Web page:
By: Zachary Kashman | SADD National Student Leadership Council Alumni
This month is LGBTQ+ Pride Month. Many members of SADD, our peers, and the communities we serve consider themselves to be a part LGBTQ+ community. A common question asked is, “how can I be an ally?”
As members of SADD, we work to better our communities through peer-to-peer education on a variety of issues. Working with SADD means we often will interact with people of different backgrounds from our own. The health, safety, and wellness of our peers and community members are often achieved through coming from a place of empathy. Being an ally to the LGBTQ+ community as a SADD member and on an individual level allows you to come from a place of compassion when interacting with people of differing identities. For resources and support, visit The Trevor Project!
Who is an Ally?
Anyone can be an ally to the LBGTQ+ community. Being an ally is not just about celebrating pride month, buying rainbow gear, or putting an infographic up on an Instagram story. An ally is a person who supports and advocates for the fair treatment of LGBTQ+ people. An ally speaks up when they see discrimination or hear something offensive. When you choose to use your voice as an ally you can educate others and change how people think creating a positive change of thought.
Being an ally can come down to being inclusive, open-minded, and listening to your LGBTQ+ peers. When working with others do not assume everyone you interact with is straight. Someone close to you may be in the process of coming out or beginning to realize their own identity. Not making assumptions and creating an accepting environment allows those around you to take the time they need.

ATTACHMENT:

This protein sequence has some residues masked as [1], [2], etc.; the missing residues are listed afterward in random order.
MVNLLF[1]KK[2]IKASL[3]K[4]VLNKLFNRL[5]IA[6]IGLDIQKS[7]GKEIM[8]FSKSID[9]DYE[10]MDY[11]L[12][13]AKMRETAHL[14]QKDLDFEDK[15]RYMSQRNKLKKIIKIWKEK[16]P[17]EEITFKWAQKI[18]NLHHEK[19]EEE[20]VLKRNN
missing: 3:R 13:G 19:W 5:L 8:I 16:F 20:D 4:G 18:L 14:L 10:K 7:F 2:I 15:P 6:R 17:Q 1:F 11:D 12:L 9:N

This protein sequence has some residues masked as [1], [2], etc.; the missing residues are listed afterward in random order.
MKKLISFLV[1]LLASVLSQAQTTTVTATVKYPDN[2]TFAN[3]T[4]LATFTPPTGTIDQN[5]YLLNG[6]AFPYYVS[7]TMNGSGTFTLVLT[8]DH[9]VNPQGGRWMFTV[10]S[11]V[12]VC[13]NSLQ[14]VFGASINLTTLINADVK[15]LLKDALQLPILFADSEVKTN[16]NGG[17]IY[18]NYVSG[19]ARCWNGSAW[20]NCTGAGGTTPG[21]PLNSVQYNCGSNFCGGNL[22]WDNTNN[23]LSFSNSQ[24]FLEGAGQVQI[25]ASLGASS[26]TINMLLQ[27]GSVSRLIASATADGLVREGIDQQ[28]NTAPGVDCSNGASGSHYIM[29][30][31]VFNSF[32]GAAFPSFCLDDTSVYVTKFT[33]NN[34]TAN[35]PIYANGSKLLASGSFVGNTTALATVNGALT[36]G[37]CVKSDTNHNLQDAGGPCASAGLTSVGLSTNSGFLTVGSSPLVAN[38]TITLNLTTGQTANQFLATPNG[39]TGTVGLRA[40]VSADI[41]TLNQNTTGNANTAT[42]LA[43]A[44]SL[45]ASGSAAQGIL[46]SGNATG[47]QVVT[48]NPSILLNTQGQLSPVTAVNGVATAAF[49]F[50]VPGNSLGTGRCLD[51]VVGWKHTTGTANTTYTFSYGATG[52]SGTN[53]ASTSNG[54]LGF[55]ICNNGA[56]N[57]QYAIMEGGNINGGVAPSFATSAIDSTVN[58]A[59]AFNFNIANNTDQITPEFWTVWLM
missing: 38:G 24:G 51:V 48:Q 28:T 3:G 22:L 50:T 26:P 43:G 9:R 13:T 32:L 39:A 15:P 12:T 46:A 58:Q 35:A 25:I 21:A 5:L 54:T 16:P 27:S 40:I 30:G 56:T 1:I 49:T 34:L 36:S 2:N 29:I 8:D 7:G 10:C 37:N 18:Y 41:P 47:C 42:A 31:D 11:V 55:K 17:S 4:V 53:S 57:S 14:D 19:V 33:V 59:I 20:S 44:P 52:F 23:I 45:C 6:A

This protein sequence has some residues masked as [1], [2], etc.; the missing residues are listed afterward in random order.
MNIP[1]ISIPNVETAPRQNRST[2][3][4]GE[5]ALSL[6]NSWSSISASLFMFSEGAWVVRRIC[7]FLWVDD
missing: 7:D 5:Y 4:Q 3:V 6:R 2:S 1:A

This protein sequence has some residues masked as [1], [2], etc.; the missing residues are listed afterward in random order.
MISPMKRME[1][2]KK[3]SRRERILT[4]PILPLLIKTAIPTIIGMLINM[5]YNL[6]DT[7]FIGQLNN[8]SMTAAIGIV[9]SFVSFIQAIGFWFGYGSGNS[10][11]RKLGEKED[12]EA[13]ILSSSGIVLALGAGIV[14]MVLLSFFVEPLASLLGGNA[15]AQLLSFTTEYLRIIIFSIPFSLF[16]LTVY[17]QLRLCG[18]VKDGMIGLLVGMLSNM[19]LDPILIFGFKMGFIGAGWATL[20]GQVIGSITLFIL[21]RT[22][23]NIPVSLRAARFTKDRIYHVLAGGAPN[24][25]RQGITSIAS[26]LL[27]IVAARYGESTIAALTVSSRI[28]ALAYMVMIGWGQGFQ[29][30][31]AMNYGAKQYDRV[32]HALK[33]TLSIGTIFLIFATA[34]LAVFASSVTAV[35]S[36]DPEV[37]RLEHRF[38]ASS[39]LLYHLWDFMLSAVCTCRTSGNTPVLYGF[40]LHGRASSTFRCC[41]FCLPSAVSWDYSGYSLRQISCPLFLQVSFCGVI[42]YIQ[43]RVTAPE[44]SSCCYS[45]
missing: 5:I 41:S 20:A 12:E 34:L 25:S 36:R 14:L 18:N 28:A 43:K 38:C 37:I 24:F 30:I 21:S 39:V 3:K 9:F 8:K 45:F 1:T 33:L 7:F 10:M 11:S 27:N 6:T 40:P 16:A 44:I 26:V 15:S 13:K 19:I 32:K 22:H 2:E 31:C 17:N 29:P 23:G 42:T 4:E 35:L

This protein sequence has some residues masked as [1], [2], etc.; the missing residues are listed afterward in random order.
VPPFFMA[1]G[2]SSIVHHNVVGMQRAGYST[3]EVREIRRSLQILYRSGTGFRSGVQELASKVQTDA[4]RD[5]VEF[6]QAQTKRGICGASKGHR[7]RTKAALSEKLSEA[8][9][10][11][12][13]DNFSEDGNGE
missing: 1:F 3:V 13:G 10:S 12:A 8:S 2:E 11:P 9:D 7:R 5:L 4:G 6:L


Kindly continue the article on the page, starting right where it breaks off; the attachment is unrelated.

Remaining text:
How to be Respectful
As an ally, it is okay to not know all LGBTQ+-related news/issues and it is important to recognize that you do not know all the answers when talking to your peers. Do not be afraid to research concepts you do not know or have conversations from a point of curiosity, not judgment.
Learning LGBTQ+ vocabulary can be daunting but google is your friend. For example, understanding someone’s gender identity as a trans or gender fluid person can go a long way. If the terms a person uses to describe their identity are confusing or you do not know the word take the time to research the terminology. Just because a member of the LGBTQ+ community tells you their identity does not mean they want to or are in an appropriate place to educate you on those descriptors. In these cases, the internet should be used to answer all your questions.
Doing simple things like respecting a person’s preferred pronouns can show that you care about what makes them comfortable and their identity.
If someone chooses to come out to you it is their story to tell. It takes a lot of courage to come out. As an ally be proud that they chose to talk to you about an important and personal part of their life. Do not assume because they came out to you that it is a free pass to share that information with other people.
An ally understands that all people, regardless of sexual orientation and gender identity, deserve to be treated with dignity and respect. As SADD members and allies to the LGBTQ+ community, we can come together to better serve our communities to create a true impact. Coming from a place of empathy, curiosity, and care for others will help guide the journey to positive actionable change.